C-EZ

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C-EZ

A short form for the Schedule C. It is used by business owners who report a profit, but have expenses under $5,000, no inventory, no business property to depreciate, no expenses for the business use of home, no carryovers from passive activity losses, and no employees. Additionally, it cannot be used to report a business loss. Schedule C-EZ is aimed at microbusiness owners, or those who have businesses to supplement their primary incomes.
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Beginning with Tax Year 1992, certain smaller businesses could elect not to itemize depreciation and other business deductions by filing the Schedule C-EZ, Net Profit from Business, a simplified version of Schedule C, Profit or Loss from Business.
Another successful recommendation was to increase the filing threshold for Schedule C-EZ. As a result, this eased the filing burden for 500,000 small-business owners.
If the embezzled funds are from self-employment activity, schedule C or schedule C-EZ should be used and the amount is subject to self-employment taxes.
For Tax Year 2012, approximately 4.7 million taxpayers filed nonfarm sole proprietorship returns (Schedule C-EZ), marking a 2.1-percent increase from the number filed for 2011 (Figure F).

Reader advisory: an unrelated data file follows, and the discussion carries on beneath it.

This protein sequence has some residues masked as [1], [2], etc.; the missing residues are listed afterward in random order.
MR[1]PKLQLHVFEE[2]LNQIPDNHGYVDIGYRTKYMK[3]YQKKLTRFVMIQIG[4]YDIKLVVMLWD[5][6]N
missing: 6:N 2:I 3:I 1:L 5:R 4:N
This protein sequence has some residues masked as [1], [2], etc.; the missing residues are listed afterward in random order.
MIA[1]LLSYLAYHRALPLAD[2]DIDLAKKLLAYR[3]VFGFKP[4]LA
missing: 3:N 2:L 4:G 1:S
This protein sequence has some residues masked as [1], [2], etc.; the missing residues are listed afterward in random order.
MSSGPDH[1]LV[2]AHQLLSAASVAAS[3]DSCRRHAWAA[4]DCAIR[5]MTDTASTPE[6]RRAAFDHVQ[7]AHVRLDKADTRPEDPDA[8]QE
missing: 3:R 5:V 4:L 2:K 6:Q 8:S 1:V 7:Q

An additional 400,000 small business owners can file schedule C-EZ, a simplified form, to report their profits, because the IRS removed the $25,000 gross receipts limitation and increased the business expenses limit to $2,500.
Additional forms that will be eligible for 1993 are Forms 1116, 4970, 4972, 8396, 8615, 8814, 8815 and 8828, and Schedule C-EZ.
Figure F presents the numbers and percentages of nonfarm sole proprietorship returns filed on Schedule C-EZ, by selected industrial sector.
Beginning this year, many sole proprietors will use a simplified schedule C-EZ.
Beginning with Tax Year 1992, certain smaller businesses could elect not to itemize depreciation and other business deductions by filing Schedule C-EZ, Net Profit From Business, a simplified version of Schedule C, Profit or Loss From Business.